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Hagerty
Hagerty Employee

How Slow Can You Go: The snail's pace sideshow of old-school car meets

I spent a significant portion of my childhood summers attending classic car shows all over the northeastern United States. Typically arriving in one of my father's late '40s or early '50s Studebakers, we'd park on the field and then begin to wander the grounds of what seemed to me as a child to be an enormous motorized carnival.
https://www.hagerty.com/media/motorsports/how-slow-can-you-go-the-snails-pace-sideshow-of-old-school...
4 REPLIES 4
HASCpres2019
Intermediate Driver

When I first joined an antique car club, slow races were very popular .So were potato spearing contests where the passenger hung out the window with a broom handle equipped with 4 inch spike taped on the end ,trying to "nail" potatoes on the ground. My favorite was the teeter-totter, a specially built car trailer with the wheels removed, onto which you drive your vehicle until it started to tip and you would (hopefully) stop on the balance point. My '46 Chevy one ton pickup was especially good at the first and last events with it's "bull low" gear !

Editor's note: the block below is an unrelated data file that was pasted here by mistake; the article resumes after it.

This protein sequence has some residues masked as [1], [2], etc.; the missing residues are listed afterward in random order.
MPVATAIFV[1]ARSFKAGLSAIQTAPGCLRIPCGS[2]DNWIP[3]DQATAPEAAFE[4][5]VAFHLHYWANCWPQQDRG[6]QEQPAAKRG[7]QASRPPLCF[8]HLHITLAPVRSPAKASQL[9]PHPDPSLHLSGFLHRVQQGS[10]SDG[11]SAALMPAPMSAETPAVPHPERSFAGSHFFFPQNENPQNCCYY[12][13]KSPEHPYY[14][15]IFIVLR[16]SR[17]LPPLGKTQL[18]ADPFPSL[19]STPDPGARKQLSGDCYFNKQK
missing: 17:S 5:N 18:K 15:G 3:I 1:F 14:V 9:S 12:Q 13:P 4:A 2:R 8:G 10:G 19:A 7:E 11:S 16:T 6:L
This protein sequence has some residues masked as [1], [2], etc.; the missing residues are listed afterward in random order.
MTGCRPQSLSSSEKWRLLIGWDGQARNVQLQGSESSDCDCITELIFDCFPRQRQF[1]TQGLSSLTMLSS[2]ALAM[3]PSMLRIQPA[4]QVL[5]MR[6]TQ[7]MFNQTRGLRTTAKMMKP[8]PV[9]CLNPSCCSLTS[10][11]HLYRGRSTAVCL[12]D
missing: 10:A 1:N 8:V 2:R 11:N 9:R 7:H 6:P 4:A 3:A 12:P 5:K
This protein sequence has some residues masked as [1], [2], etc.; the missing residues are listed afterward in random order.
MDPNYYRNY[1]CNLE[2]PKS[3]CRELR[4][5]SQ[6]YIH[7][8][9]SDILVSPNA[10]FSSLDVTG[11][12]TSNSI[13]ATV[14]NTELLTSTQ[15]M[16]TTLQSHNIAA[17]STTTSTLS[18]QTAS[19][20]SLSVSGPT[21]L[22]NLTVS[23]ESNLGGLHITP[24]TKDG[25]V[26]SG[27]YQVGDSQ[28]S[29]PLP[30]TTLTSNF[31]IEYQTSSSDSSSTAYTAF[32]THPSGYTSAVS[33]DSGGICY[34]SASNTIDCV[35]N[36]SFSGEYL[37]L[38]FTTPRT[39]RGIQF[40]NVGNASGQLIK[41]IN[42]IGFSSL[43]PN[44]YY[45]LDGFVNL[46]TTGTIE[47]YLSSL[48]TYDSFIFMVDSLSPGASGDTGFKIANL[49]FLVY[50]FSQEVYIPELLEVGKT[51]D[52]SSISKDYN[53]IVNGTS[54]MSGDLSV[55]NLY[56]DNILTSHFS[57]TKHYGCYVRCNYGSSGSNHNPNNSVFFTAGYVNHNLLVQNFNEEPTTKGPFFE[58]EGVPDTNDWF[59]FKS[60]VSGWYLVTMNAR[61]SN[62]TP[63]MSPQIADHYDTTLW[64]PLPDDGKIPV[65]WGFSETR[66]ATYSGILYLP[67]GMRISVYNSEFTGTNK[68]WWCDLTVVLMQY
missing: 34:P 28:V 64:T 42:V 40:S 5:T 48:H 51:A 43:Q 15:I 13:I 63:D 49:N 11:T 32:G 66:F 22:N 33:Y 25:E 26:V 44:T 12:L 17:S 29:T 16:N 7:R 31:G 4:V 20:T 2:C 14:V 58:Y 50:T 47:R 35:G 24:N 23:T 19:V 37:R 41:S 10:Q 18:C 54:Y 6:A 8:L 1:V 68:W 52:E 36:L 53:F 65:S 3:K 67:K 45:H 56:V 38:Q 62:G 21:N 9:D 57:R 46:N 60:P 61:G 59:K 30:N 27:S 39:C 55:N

JGeske
Instructor

My dad once did a slow drag in a Scout. 4lo in 1st gear, let out the clutch and take a nap. It was sometimes hard to tell if you were even moving. That thing epitomized the term "crawler gear".
Gary_Bechtold
Specialist

It's basically a slow parade of cars. Sounds like fun for the people who want to see the cars.
TG
Gearhead

I think the changing evolution of 'driveable' has had a lot to do with the demise in interest in a lot of this older iron. I'm not that old, and I had a coworker who would drive his Model T to work. Now if your car can't do 80, corner well, and stop on a dime, it's a road hazard... and if it can't be driven, it makes it a lot harder to enjoy